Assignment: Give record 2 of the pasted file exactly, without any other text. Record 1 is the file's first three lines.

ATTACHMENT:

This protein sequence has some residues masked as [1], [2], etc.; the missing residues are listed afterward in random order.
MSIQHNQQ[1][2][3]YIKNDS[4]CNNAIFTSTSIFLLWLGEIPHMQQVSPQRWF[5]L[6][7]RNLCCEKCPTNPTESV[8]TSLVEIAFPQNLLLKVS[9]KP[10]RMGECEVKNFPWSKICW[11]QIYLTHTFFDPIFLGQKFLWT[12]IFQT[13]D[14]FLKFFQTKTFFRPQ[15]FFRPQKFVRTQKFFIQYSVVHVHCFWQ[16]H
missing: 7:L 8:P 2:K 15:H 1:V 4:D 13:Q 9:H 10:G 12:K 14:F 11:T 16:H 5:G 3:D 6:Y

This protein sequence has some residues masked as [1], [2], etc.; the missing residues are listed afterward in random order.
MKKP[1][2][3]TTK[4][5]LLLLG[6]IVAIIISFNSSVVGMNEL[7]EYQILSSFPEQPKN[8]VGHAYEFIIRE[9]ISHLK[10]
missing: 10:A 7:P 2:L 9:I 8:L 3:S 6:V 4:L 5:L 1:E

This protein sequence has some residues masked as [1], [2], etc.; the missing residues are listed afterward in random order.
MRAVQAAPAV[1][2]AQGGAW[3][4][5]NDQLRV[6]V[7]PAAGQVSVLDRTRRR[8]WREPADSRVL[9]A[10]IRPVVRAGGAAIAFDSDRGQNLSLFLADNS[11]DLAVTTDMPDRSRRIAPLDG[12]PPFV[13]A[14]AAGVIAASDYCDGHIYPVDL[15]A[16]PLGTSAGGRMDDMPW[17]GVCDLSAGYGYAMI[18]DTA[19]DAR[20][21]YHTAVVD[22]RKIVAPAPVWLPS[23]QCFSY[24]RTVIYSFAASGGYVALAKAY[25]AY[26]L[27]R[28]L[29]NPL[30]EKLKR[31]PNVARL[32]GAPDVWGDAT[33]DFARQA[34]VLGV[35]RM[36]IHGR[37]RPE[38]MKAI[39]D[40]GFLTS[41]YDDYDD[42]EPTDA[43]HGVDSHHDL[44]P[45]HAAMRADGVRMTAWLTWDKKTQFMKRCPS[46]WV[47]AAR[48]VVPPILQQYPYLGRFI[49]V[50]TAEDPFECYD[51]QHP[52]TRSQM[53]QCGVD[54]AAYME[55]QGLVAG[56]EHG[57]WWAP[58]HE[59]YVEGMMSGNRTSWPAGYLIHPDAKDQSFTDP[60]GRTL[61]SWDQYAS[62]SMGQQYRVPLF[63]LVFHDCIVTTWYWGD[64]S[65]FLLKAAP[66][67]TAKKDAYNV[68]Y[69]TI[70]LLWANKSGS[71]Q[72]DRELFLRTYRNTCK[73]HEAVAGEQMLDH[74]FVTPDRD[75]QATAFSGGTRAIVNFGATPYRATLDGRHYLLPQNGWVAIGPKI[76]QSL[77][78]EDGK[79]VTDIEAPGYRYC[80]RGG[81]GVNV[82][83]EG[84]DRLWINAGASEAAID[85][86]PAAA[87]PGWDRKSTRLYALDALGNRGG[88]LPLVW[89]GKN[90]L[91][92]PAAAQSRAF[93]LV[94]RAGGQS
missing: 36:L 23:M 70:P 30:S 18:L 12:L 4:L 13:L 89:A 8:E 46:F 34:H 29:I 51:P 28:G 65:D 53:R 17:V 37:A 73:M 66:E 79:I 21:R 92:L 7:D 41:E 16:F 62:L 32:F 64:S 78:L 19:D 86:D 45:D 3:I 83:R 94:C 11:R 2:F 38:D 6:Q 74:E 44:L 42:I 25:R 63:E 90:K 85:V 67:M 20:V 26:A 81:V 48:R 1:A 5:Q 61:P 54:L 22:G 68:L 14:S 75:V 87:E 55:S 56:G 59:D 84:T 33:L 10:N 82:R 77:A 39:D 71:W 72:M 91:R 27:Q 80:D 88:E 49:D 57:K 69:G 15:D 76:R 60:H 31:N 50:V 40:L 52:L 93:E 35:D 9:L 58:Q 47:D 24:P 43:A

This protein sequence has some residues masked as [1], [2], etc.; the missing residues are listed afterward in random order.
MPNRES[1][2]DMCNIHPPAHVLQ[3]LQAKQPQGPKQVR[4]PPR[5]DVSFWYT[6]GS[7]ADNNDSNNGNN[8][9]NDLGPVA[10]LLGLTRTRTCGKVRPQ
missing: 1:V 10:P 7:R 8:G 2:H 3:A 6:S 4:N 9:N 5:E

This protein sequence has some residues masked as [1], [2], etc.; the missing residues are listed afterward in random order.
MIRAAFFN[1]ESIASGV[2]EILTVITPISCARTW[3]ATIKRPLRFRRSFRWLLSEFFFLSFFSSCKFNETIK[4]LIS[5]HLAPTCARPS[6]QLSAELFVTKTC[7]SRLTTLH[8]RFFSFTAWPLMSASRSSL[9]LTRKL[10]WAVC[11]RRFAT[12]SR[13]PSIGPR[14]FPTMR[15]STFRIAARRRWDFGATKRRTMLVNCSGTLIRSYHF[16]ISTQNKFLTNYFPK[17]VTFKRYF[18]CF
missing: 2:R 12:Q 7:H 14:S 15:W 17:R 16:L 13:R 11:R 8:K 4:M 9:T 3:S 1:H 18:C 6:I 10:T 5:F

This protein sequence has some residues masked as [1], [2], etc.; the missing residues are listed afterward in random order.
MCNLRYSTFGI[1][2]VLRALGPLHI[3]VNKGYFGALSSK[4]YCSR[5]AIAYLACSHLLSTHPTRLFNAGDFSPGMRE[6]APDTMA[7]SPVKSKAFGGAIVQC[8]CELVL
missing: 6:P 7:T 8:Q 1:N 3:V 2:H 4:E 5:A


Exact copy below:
This protein sequence has some residues masked as [1], [2], etc.; the missing residues are listed afterward in random order.
MKKP[1][2][3]TTK[4][5]LLLLG[6]IVAIIISFNSSVVGMNEL[7]EYQILSSFPEQPKN[8]VGHAYEFIIRE[9]ISHLK[10]
missing: 10:A 7:P 2:L 9:I 8:L 3:S 6:V 4:L 5:L 1:E